@Geethab, thank you for posting this. My heart goes out to you as you seek God’s will for your life. I’m praying for wisdom for you and for peace and joy along the path.
My experience of singleness has been slightly different from yours, but I’m touched by your questions. I’m in my 40s, and I never married. This is not what I would have chosen, yet I’m confident God wants me to remain single at this time to fulfill the ministry He has for me.
I can’t make a commitment to lifelong singleness because I have a hard enough time discerning God’s will for me today. I have no idea what kind of ministry He’ll want me to do in 20 years. Maybe then it will be better to be married. I think of James 4:13-15 (ESV):
Come now, you who say, “Today or tomorrow we will go into such and such a town and spend a year there and trade and make a profit”— yet you do not know what tomorrow will bring. What is your life? For you are a mist that appears for a little time and then vanishes. Instead you ought to say, “If the Lord wills, we will live and do this or that.”
If God warned against making absolute statements concerning tomorrow’s business dealings, I’m not sure He wants us to make these statements about marriage either. However, @tpauls8 is right that Matthew 19:12 implies it is sometimes noble to make a commitment to singleness. I’m not sure how to fit the Matthew passage with James. I welcome input.
Since I’m uncertain about God’s desires for my future, I turn back to Proverbs 3:5-6 (ESV):
Trust in the Lord with all your heart, and do not lean on your own understanding. In all your ways acknowledge him, and he will make straight your paths.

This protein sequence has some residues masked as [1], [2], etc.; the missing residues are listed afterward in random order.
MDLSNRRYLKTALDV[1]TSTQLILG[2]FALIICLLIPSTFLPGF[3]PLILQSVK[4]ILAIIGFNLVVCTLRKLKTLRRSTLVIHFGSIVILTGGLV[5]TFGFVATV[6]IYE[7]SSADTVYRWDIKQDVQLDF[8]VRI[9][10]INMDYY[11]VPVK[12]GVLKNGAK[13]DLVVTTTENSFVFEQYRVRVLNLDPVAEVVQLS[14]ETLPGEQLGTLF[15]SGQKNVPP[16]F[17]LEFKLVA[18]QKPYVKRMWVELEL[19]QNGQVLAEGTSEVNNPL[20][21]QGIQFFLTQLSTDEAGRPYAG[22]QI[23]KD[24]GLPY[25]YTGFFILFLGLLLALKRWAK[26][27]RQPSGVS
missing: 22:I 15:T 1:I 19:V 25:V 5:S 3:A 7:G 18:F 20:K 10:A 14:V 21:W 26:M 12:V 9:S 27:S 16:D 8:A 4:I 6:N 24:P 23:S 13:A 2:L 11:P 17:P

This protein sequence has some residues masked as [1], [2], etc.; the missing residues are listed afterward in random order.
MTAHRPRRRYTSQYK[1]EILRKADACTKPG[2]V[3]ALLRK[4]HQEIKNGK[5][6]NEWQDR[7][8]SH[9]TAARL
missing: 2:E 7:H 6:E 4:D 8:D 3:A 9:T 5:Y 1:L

Acknowledging God in all my ways today is a big enough challenge.
I feel for you because you’re facing certain difficulties in singleness that I don’t have to worry about. I was born into a Christian family, and my parents are happy to let my sisters and me live with them since we’ve all remained single. I’m blessed with life in a family unit.
I sometimes struggle with the disapproval of society. Here in the States, it’s perfectly acceptable for a woman to be single and independent. Independence is admired. It’s okay to live with a roommate. Living with your parents when you’re in your 40s isn’t supposed to happen. Since I’m confident God wants me here, I try not to think about society’s opinion, but I find myself making excuses when I have to admit to people where I live.
Living in a communal setting with other Christians can be a great solution if you have that opportunity in your area. I don’t think there’s anything like that close me, so I’d have to give up the ministry God has called me to do in order to move to a different city or state. Not worth it.
Do you have a good church community? Is there something we can do as the church to better serve singles who have to live alone? Sam Allberry’s book convicted me that I don’t reach out to the singles in my church enough. They don’t have the same family unit that I have, and I need to be there for them.